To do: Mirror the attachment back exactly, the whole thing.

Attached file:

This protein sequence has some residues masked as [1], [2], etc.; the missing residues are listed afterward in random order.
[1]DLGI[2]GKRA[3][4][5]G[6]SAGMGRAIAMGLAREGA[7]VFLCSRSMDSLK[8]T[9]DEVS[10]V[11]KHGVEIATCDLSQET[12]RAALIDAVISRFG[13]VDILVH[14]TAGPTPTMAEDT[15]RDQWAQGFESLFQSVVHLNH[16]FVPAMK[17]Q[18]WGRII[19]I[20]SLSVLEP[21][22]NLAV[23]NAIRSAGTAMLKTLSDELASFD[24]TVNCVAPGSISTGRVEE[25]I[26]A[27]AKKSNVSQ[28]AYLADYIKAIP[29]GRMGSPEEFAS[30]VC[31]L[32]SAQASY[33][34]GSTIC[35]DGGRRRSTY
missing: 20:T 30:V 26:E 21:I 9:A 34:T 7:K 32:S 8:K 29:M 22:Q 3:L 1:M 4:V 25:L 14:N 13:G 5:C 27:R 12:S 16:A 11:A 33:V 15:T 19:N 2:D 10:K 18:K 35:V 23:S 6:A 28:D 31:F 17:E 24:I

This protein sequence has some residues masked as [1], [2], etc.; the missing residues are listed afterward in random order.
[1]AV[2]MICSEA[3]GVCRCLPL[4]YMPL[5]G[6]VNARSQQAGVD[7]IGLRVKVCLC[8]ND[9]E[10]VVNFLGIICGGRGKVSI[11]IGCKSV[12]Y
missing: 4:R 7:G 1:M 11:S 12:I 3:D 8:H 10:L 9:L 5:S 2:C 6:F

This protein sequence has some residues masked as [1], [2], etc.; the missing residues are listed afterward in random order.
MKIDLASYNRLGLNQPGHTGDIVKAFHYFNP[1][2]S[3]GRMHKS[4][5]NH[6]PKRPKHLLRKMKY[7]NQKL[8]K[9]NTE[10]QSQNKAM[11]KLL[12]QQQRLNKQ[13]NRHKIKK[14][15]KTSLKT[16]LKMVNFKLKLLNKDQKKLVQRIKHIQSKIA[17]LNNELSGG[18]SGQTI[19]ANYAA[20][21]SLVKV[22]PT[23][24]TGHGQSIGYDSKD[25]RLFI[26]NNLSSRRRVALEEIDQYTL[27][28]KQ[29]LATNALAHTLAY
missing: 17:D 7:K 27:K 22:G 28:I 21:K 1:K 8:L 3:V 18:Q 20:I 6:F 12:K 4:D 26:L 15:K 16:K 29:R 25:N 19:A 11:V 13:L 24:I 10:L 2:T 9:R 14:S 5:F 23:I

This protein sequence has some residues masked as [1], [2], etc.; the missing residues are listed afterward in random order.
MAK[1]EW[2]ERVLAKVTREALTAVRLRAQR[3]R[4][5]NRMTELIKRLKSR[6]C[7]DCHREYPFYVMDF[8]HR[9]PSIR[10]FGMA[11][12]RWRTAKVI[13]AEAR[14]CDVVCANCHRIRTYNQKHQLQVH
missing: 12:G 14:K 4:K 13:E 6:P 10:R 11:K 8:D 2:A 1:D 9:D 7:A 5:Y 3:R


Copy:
This protein sequence has some residues masked as [1], [2], etc.; the missing residues are listed afterward in random order.
[1]DLGI[2]GKRA[3][4][5]G[6]SAGMGRAIAMGLAREGA[7]VFLCSRSMDSLK[8]T[9]DEVS[10]V[11]KHGVEIATCDLSQET[12]RAALIDAVISRFG[13]VDILVH[14]TAGPTPTMAEDT[15]RDQWAQGFESLFQSVVHLNH[16]FVPAMK[17]Q[18]WGRII[19]I[20]SLSVLEP[21][22]NLAV[23]NAIRSAGTAMLKTLSDELASFD[24]TVNCVAPGSISTGRVEE[25]I[26]A[27]AKKSNVSQ[28]AYLADYIKAIP[29]GRMGSPEEFAS[30]VC[31]L[32]SAQASY[33][34]GSTIC[35]DGGRRRSTY
missing: 20:T 30:V 26:E 21:I 9:A 34:T 7:K 32:S 8:K 29:M 22:Q 3:L 1:M 4:V 25:L 14:N 13:G 5:C 27:R 12:S 16:A 11:A 33:V 15:T 19:N 2:D 10:K 18:K 35:V 23:S 6:A 28:D 31:F 17:E 24:I

This protein sequence has some residues masked as [1], [2], etc.; the missing residues are listed afterward in random order.
[1]AV[2]MICSEA[3]GVCRCLPL[4]YMPL[5]G[6]VNARSQQAGVD[7]IGLRVKVCLC[8]ND[9]E[10]VVNFLGIICGGRGKVSI[11]IGCKSV[12]Y
missing: 4:R 7:G 1:M 11:S 12:I 3:D 8:H 10:L 9:L 5:S 2:C 6:F

This protein sequence has some residues masked as [1], [2], etc.; the missing residues are listed afterward in random order.
MKIDLASYNRLGLNQPGHTGDIVKAFHYFNP[1][2]S[3]GRMHKS[4][5]NH[6]PKRPKHLLRKMKY[7]NQKL[8]K[9]NTE[10]QSQNKAM[11]KLL[12]QQQRLNKQ[13]NRHKIKK[14][15]KTSLKT[16]LKMVNFKLKLLNKDQKKLVQRIKHIQSKIA[17]LNNELSGG[18]SGQTI[19]ANYAA[20][21]SLVKV[22]PT[23][24]TGHGQSIGYDSKD[25]RLFI[26]NNLSSRRRVALEEIDQYTL[27][28]KQ[29]LATNALAHTLAY
missing: 17:D 7:K 27:K 22:G 28:I 21:K 1:K 8:L 3:V 18:Q 20:I 6:F 12:K 4:D 26:L 15:K 16:K 29:R 25:N 19:A 11:V 13:L 24:I 10:L 2:T 9:R 14:S 5:F 23:I

This protein sequence has some residues masked as [1], [2], etc.; the missing residues are listed afterward in random order.
MAK[1]EW[2]ERVLAKVTREALTAVRLRAQR[3]R[4][5]NRMTELIKRLKSR[6]C[7]DCHREYPFYVMDF[8]HR[9]PSIR[10]FGMA[11][12]RWRTAKVI[13]AEAR[14]CDVVCANCHRIRTYNQKHQLQVH
missing: 12:G 14:K 4:K 13:E 6:P 10:R 11:K 8:D 2:A 1:D 9:D 7:A 5:Y 3:R